Over the decades, Facebook has grown far and wide to become a global platform where employers, employees, and clients interact. Brands leverage this social platform as a marketing channel whereas, hiring managers search for fresh hands here. For employees, this is a haven where you can share work experiences, frustrations and even seek fast-hand solutions from peers.
But, can your boss monitor your Facebook account and hold you accountable for your posting? To be concise and pragmatic, they can! However, the decision to punish or fire you for any post or comment you made is technical.
Is it Legal for Your Employers to Check Your Facebook Timeline?
Based on the interactive user interface Facebook employs, any person can associate with you. Unless you limit the visibility of your account to private, all the registered users on the platform can search your name, befriend, and message you. They can also troll your timeline for a catch of any update you published.
In the US, no law exempts employers from checking their employees out on Facebook. In some states, HR managers and bosses have permission to acquire the usernames and passwords of their employees. They can log into your account whenever they intend and grasp every single detail of what you do online.
Considering this narrative, it means that unless you change the settings, anyone can profile your account. The list includes your potential interviewers (should you see it fit to look for another opportunity), your workmates, clients, family, and any friend.
How to Limit My Employer from Trolling My Account
Facebook has a labyrinth of security features that you can use to privatize your account. Should you feel that you need to reserve your personal information at bay from the public domain, here is a detailed step to follow.
- On the setting tab, press the privacy tab.
- On the question about who can see your staff, choose friends. This hack will cut everyone out of your friend list from getting a glimpse of your account information.
- On who can contact me, answer with either friend of my friends or only me. The “only me” option will lock any registered user on Facebook to connect with you.
- Finally, on who can look at me, choose no. This way, no one will access your account.
Following these steps promptly will keep your account from the public domain. Most importantly, these adjustments do not limit you from sending friend requests and profiling other users’ timelines.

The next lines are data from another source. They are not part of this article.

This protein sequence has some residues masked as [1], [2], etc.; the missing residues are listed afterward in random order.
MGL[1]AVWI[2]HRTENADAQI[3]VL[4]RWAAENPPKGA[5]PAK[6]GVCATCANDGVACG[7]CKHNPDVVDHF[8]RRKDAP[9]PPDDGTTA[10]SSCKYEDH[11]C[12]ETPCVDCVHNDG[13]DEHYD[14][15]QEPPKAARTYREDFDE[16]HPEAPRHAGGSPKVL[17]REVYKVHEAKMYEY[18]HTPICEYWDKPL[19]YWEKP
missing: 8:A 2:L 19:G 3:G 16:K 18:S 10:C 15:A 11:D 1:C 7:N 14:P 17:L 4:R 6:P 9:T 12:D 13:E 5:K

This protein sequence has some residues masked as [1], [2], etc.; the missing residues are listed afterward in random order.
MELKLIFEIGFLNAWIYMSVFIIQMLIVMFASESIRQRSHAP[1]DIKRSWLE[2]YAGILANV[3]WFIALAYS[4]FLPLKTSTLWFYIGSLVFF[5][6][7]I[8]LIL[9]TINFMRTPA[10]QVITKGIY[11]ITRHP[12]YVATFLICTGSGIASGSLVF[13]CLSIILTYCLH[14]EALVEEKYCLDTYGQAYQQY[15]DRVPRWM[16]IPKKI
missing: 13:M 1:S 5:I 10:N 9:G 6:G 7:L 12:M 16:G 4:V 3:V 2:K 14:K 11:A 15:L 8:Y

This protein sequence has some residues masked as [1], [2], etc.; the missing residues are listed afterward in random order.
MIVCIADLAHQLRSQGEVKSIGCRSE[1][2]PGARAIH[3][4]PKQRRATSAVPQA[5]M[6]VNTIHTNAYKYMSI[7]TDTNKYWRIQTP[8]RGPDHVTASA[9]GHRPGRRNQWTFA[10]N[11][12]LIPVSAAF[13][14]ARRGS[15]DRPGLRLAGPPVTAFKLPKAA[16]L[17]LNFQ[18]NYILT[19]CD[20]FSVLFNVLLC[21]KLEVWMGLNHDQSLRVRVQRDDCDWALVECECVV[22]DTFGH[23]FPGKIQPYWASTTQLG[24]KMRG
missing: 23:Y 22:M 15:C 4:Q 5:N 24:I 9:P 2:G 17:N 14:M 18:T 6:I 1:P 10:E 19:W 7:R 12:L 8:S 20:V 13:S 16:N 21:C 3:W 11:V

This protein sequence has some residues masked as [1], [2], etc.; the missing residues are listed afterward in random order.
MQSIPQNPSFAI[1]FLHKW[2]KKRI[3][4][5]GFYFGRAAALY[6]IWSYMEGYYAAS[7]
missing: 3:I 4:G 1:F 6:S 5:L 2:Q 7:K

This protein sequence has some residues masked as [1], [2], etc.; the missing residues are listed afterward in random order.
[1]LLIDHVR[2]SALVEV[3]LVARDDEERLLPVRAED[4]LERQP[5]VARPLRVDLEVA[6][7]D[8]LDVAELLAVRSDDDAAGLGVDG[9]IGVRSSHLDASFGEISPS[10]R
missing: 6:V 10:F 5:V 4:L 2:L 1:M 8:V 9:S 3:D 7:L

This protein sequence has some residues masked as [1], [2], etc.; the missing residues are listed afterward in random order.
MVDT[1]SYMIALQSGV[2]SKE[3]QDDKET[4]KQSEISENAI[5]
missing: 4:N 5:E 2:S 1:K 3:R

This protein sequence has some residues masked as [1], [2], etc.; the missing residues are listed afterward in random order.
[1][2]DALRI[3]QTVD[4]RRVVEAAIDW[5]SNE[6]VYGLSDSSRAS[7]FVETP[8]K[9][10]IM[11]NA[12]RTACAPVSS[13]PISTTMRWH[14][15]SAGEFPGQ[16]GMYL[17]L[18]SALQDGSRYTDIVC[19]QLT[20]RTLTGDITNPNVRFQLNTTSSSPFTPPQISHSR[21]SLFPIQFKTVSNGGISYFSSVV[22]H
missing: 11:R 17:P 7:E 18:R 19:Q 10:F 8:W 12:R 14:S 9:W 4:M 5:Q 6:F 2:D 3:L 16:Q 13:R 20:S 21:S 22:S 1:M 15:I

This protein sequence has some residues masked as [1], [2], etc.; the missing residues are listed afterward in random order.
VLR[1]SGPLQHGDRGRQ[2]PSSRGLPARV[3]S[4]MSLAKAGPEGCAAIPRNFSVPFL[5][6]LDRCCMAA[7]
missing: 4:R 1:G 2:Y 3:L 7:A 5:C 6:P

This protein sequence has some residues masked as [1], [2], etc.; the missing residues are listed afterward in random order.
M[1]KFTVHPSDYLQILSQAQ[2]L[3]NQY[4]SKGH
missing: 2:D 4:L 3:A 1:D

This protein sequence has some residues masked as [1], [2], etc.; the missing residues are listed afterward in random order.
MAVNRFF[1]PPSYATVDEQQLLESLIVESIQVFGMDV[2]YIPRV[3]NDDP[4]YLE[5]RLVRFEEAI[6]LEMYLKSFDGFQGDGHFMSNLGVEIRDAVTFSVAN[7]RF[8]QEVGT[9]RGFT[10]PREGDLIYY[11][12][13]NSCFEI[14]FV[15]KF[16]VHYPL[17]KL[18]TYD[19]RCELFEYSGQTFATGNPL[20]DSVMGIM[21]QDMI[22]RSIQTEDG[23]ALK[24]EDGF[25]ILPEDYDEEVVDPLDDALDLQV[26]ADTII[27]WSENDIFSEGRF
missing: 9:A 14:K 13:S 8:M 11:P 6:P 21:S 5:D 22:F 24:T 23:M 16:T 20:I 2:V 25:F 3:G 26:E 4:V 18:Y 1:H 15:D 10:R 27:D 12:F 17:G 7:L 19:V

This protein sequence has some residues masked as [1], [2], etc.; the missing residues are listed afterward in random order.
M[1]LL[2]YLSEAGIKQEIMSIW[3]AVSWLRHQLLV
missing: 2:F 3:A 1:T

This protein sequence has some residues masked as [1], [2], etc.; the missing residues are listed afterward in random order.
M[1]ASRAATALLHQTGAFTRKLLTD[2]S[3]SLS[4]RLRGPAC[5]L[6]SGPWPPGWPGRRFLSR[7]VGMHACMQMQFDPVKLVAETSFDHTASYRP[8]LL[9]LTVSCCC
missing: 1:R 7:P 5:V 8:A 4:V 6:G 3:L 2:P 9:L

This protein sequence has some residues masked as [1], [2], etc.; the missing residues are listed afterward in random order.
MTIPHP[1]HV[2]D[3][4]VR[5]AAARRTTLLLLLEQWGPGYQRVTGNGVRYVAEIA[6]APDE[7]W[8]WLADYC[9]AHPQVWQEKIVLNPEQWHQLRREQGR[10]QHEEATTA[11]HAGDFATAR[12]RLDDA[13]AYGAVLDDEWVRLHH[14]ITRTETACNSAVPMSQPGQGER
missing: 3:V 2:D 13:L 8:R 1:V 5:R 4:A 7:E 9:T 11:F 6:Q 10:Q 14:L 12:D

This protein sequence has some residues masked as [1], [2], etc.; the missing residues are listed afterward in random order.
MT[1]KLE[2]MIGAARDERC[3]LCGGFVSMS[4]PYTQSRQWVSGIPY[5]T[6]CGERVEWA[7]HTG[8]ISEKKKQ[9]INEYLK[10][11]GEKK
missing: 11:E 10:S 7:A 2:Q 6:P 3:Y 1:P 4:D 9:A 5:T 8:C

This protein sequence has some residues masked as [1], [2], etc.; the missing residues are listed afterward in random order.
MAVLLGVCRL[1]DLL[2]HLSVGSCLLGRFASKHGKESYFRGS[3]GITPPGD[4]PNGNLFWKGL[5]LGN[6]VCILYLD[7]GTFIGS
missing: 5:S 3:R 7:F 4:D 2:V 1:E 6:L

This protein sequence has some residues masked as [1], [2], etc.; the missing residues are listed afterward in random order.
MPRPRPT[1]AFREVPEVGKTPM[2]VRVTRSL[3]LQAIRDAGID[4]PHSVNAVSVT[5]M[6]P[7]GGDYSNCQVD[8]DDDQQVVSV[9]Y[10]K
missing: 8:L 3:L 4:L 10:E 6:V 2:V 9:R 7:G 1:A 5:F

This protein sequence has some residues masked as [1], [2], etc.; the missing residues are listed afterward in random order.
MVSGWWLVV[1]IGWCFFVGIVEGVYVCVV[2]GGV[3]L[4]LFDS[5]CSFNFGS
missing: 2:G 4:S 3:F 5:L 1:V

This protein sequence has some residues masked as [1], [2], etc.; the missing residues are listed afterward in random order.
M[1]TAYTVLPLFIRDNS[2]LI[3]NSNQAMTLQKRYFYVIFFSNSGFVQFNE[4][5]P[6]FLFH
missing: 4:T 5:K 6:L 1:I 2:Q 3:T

If you feel that this hack will raise your bosses’ eyebrows, you’ve got another way. Search for their respective accounts. Once you’re sure that you’ve gotten accounts they use most, navigate their profiles for the block button.
Any person you’ve blocked on Facebook cannot access your profile. Additionally, neither your employer nor you will be able to tag, comment, or post on one another’s timelines. They will not also see your comments or replies on posts you follow on mutual pages.
Only one setback exists; your employer or HR can use someone else’s account to access your timeline. So you may not be 100% safe, especially if your employer is obsessed with tracking your trail.
Can Your Employer Fire You For What You Post Online.
You’ve probably heard of staff members who complained online, only for their HR to fire them the next day. Even if you have an employment lawyer, those stories are justifications that you may not be safe.
The constitution of the United States guarantees freedom of speech, either on or offline. However, this law doesn’t detail the diction and kind of messages you should use online. Also, you can only enjoy the freedom when dealing with Government-owned offices, businesses, and parastatals.
If you work in a private-owned business, your employer dictates most of the things. So yes, your HR can fire you for a “sensitive” post or comment you publish on Facebook. Here is a list of circumstances under which your contract can face untimely demise.
- Sharing trade secrets
- Sharing identities of fellow employees without their consents
- Publishing homophobic, sexual, racist, and discriminatory information
- Sharing information that encourages subordination
- Sharing financial information
The regulations by The National Labor and Relations Board will protect you from venting on Facebook. It means your employer cannot fire you for:
- Reporting unconducive workplaces
- Reporting information about finding your work difficult
- Sharing information about unpleasant dress codes
- Talking about sub-par remunerations
- Reporting inhumanely supervisory guidelines
Other circumstances when the law will protect you from the wrath of your HR include:
- When you publish personal account updates during your off-duty hours
- When you express your political views
- When the employer fired you to retaliate
Facebook, like any other social platform, should be for the good of both employer and employee. It’s a conducive online environment that lets you interact and develop together. As such, it serves your right to keep it productive. Otherwise, if you suspect that your employer is trailing your track, we’ve shared what it takes to keep them at bay.